>>Absolutely.>>They have the innovative device, doesn’t take a lot of
time to whip something up, find the discovery…
>>And do it. And the other thing is we spent years buying tools, buying tools, buying tools. Tools were built to solve one use case. Who knows better their environment than CISOs that are working in it, right? So, let’s build tools that our customers–>>It’s like a tool
shed, open up the doors, like “I bought that 10 years ago. “We’re still amortizing that.” It’s like there’s too many tools.>>Too many tools, so let’s
build what’s appropriate for the environment
based on our knowledge, right, of being working in it.>>Describe a great day for
a security practitioner.>>(chuckles) A great day is that I don’t get called at two in the morning, right? I think every day is a
great day in security, and I’m going to tell you why,
because it’s growing so quickly I think organizations are starting to realize the value of security, that security is a value prop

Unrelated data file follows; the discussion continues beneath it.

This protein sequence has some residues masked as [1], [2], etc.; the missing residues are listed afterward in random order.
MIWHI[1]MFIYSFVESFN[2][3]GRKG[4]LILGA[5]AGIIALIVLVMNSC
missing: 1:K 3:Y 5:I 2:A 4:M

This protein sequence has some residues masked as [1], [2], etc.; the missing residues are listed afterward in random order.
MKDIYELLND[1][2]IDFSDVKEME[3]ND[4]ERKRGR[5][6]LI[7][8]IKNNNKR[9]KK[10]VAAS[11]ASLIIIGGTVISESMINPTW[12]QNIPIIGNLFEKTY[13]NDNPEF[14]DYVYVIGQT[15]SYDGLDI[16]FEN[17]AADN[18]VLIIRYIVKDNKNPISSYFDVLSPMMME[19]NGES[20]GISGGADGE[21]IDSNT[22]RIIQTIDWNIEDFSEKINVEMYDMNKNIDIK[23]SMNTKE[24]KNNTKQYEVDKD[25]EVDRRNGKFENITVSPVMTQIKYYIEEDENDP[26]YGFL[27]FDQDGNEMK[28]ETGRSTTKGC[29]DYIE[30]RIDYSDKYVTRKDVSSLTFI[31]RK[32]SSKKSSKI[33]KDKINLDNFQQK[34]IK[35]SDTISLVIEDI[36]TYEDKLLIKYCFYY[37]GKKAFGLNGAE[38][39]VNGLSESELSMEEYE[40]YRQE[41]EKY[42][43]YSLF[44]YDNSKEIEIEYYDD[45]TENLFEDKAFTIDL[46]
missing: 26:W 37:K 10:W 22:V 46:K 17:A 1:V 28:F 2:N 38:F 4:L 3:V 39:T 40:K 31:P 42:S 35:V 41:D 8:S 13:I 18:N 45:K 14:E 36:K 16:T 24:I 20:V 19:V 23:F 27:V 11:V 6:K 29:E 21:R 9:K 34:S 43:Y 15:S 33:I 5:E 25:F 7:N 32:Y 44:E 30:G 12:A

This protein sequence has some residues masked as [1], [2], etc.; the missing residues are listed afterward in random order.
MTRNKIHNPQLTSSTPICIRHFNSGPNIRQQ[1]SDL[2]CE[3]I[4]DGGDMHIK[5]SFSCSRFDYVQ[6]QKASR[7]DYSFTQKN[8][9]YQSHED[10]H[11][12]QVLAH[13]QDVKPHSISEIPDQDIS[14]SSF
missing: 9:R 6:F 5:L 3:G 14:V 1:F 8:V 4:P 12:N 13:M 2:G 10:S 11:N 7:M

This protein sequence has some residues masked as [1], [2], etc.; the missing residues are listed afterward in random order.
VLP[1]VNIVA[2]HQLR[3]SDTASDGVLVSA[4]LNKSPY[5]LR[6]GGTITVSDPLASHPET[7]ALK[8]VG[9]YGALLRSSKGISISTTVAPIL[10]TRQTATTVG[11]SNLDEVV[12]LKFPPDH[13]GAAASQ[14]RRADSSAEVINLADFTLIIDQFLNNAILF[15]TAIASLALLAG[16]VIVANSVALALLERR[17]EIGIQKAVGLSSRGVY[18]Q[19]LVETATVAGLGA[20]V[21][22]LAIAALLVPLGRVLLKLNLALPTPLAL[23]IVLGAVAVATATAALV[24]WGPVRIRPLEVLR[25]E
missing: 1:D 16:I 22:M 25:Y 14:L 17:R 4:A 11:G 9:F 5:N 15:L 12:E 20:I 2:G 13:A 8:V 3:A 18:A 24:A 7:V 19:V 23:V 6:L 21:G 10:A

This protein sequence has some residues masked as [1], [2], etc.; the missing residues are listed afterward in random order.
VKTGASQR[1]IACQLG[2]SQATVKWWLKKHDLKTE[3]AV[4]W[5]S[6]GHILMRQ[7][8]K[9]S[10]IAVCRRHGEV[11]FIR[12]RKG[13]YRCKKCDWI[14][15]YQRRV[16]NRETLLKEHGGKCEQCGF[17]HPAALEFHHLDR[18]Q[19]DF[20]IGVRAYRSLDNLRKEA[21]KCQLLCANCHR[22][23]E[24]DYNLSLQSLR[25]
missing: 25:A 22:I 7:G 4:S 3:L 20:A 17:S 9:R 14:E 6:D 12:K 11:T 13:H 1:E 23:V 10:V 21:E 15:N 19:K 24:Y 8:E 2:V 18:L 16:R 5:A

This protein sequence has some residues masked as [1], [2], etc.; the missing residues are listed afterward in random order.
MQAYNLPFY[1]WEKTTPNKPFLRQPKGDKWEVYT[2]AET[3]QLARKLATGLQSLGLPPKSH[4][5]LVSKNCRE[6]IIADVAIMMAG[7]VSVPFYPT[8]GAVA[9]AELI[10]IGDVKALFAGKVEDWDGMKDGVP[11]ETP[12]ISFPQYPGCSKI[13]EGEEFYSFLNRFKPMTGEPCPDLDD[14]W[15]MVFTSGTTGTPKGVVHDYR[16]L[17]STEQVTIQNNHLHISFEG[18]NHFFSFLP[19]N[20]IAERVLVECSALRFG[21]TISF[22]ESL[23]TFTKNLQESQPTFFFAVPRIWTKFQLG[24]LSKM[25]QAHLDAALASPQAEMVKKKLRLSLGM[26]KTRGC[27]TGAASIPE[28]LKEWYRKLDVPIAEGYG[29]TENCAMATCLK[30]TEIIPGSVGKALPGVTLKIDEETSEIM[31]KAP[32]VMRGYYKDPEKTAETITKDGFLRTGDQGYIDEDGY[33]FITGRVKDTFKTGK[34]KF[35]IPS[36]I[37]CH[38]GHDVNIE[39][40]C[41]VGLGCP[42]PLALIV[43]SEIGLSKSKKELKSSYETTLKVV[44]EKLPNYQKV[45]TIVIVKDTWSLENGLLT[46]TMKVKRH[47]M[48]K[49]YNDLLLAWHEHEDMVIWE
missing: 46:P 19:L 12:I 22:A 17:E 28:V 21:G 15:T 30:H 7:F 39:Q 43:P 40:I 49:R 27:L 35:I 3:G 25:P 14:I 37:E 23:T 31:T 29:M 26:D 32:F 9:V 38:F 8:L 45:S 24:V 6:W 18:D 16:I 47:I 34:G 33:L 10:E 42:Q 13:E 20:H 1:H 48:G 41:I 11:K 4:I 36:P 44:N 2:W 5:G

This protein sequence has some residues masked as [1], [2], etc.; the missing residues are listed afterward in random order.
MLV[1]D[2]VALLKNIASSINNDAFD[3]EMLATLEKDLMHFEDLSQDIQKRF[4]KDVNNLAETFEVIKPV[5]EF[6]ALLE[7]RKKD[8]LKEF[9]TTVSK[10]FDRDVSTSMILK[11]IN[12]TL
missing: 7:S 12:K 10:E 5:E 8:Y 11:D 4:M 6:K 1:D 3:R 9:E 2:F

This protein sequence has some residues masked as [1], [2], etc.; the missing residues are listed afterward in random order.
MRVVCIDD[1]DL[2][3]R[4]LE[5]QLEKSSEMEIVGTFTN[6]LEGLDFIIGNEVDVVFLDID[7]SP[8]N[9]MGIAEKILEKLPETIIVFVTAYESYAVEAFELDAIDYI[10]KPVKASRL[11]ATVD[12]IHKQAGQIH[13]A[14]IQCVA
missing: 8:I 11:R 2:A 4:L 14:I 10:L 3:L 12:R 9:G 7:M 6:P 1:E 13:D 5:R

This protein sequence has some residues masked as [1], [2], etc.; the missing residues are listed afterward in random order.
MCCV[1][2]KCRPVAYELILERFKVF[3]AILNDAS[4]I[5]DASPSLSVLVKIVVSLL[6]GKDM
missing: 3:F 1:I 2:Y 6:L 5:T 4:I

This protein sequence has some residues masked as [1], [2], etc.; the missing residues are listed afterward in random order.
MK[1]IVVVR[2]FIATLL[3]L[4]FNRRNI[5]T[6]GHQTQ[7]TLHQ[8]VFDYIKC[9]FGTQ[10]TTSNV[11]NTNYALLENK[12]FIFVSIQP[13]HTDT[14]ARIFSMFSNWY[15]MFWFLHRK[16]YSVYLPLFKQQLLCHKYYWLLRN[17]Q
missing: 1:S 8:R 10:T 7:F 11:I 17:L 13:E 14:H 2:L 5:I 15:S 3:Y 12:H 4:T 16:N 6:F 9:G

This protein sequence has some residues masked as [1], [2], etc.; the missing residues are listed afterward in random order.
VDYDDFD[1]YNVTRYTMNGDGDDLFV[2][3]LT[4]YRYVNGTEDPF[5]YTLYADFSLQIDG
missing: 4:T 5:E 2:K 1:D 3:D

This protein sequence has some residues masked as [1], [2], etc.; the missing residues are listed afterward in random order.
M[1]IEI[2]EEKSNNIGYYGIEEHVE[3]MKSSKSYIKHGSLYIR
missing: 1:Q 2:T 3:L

to a customer or to a client. They like to see security
being baked into the products, so I think it is good for
security to see it grow. I love to see that AWS has
now invested in re:Inforce. I think it was about time. I had been going to
re:Invent for, I don’t know, maybe four or five years
now, and I saw that grow and it was absolutely time for this, so–>>It’s interesting–
>>It’s good.>>You hear the chatter,
you hear the chatter also around security not, not just being not being a call center
and being strategic, which clearly it is, because one breach and you go out of business,
that’s a business model problem. But as a revenue generator,